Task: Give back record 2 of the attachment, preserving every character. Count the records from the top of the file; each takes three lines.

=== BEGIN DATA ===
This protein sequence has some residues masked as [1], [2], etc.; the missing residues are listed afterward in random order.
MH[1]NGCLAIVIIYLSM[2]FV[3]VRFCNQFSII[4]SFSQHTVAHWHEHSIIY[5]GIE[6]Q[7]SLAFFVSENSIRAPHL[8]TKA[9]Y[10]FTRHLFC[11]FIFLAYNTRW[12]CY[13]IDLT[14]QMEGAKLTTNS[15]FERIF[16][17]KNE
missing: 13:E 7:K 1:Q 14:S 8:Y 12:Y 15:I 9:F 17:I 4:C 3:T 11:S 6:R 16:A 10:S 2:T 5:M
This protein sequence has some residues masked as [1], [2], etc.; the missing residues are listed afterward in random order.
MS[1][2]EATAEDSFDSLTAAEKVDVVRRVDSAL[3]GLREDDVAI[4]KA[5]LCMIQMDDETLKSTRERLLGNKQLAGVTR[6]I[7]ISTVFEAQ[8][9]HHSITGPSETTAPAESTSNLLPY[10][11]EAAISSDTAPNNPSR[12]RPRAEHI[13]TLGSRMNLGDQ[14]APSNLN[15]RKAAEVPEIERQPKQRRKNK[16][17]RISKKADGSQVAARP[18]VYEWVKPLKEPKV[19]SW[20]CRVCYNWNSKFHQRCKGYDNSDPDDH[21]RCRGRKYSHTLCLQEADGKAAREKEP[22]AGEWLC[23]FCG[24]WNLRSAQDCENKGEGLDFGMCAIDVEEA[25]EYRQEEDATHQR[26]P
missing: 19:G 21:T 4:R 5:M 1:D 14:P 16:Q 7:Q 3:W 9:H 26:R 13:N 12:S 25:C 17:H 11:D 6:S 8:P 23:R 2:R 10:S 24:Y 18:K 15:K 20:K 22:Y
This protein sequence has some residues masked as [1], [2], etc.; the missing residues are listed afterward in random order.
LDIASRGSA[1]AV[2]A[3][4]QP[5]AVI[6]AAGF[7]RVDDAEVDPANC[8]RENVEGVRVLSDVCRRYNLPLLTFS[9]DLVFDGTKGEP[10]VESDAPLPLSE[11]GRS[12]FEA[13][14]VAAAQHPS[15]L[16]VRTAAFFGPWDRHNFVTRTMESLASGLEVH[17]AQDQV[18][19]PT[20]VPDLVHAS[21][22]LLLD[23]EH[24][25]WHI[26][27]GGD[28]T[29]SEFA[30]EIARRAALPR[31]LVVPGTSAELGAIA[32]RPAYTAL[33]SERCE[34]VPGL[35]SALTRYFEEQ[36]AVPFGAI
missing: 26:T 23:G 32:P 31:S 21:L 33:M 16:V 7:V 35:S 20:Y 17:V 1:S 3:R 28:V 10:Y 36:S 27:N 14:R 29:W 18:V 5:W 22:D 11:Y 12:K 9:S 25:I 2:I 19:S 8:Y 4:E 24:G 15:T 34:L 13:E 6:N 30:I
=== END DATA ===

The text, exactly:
This protein sequence has some residues masked as [1], [2], etc.; the missing residues are listed afterward in random order.
MS[1][2]EATAEDSFDSLTAAEKVDVVRRVDSAL[3]GLREDDVAI[4]KA[5]LCMIQMDDETLKSTRERLLGNKQLAGVTR[6]I[7]ISTVFEAQ[8][9]HHSITGPSETTAPAESTSNLLPY[10][11]EAAISSDTAPNNPSR[12]RPRAEHI[13]TLGSRMNLGDQ[14]APSNLN[15]RKAAEVPEIERQPKQRRKNK[16][17]RISKKADGSQVAARP[18]VYEWVKPLKEPKV[19]SW[20]CRVCYNWNSKFHQRCKGYDNSDPDDH[21]RCRGRKYSHTLCLQEADGKAAREKEP[22]AGEWLC[23]FCG[24]WNLRSAQDCENKGEGLDFGMCAIDVEEA[25]EYRQEEDATHQR[26]P
missing: 19:G 21:T 4:R 5:M 1:D 14:P 16:Q 7:Q 3:W 9:H 26:R 13:N 12:S 25:C 17:H 11:D 6:S 8:P 23:R 2:R 10:S 24:Y 18:K 15:K 20:K 22:Y